Our friends have appointed their house with many a book, and last night I pulled a random one out. A mystery type genre hardcover written by some well known author (well known enough to have her likeness encapsulate the entire back of the cover), and here's a sample of the language describing the main character's viewing of herself on the way to a party:
"As they descended to street level, she assessed her reflection in the metal elevator door and realized that her efforts hadn't been in vain."
It's not that that's a terrible sentence, it's just that it's not that interesting. If this person were in our workshop, we'd probably skewer her for a sentence like that. "Writerly language," we'd scribble on her pages. "Formal tropes."
But, hey, this gal has written, like, 60 books. Who am I to scold her for her received text? But, in my tragically elitist state, sentences like that can keep the lights on in bed for about 5 minutes, and then they begin to compete with other things I might be inclined to focus my attention on.
Ah, but all is not lost with regard to the literary possibilities therein, as we spent a bit of time today in what passes, in Manzanita, for a Goodwill. It's a place called Cart 'em, and it's a treasure hunting venue. Cart 'em is the receptacle for all things no longer desired; a place where locals dump their white elephants and the stuff that doesn't sell at their yard sales, and everything's organized in a 7,000 square foot pole barn. Treasures abound. Kirk gave each of the boys five bucks and turned them loose, giving them prompts to find Christmas gifts and art projects. They returned with armloads of stuff. As for me, I headed to the bookcases. Turns out there were two, count 'em, two copies of Irving's, "A Widow for One Year," a book I'd never read. I yanked it off the shelf, and it delightfully passed my opening sentence litmus test: "One night when she was four and sleeping in the bottom bunk of her bunk bed, Ruth Cole woke to the sound of lovemaking—it was coming from her parent's bedroom."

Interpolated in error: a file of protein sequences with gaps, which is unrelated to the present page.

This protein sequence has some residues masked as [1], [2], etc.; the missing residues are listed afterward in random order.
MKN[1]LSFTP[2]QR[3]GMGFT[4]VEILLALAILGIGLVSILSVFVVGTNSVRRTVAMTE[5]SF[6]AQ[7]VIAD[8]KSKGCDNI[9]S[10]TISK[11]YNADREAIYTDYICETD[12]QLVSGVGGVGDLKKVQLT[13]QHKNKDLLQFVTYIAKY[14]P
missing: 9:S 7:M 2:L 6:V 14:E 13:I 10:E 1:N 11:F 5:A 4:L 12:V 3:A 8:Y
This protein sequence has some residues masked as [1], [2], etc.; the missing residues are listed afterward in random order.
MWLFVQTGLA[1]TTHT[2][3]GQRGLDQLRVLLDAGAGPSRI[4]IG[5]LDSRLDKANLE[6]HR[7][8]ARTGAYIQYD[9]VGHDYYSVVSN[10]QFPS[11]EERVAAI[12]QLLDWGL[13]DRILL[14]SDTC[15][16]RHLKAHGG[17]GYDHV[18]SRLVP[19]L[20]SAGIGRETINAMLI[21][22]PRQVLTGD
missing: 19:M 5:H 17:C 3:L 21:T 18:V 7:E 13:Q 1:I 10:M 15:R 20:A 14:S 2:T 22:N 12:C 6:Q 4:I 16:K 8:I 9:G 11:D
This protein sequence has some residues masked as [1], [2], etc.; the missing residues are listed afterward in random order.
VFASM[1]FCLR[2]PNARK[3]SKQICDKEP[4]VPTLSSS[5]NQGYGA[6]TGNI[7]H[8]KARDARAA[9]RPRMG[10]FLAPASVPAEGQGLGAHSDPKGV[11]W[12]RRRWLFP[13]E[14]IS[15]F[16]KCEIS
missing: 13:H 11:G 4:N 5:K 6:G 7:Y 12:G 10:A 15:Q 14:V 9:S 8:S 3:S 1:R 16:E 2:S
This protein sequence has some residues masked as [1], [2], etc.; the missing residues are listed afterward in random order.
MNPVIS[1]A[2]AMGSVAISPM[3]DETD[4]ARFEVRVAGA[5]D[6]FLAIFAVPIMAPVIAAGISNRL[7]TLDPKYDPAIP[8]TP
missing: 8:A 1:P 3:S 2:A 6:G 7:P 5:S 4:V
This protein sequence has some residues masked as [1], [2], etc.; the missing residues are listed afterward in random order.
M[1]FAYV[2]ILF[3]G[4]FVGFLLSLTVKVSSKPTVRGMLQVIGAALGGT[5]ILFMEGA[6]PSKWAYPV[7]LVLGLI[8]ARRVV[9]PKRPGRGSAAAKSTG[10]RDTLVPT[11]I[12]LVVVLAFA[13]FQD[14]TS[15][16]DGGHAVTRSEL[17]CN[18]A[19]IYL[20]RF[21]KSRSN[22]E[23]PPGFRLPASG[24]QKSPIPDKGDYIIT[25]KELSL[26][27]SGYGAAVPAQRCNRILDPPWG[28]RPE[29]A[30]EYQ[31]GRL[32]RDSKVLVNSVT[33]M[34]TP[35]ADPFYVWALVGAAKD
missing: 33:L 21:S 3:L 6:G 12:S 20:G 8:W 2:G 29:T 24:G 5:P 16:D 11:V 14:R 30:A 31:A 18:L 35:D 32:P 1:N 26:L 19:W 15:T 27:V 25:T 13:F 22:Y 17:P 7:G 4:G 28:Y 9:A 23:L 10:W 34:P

Provocative, right? Well, it gets better:
"It was a totally unfamiliar sound to her. Ruth had recently been ill with the stomach flu; when she first heard her mother making love, Ruth thought that her mother was throwing up."
Now, how could you not peel off fifty cents after reading that; how could you not buy the book from the junk shop?
Kirk's in bed benext to me with the "Outliers" I gave him as an early Christmas present, and I'm about to find out what awaits Ruth Cole, and I'm hoping that we're settling in for, as they say, a long winter's nap.
Tuesday, December 16, 2008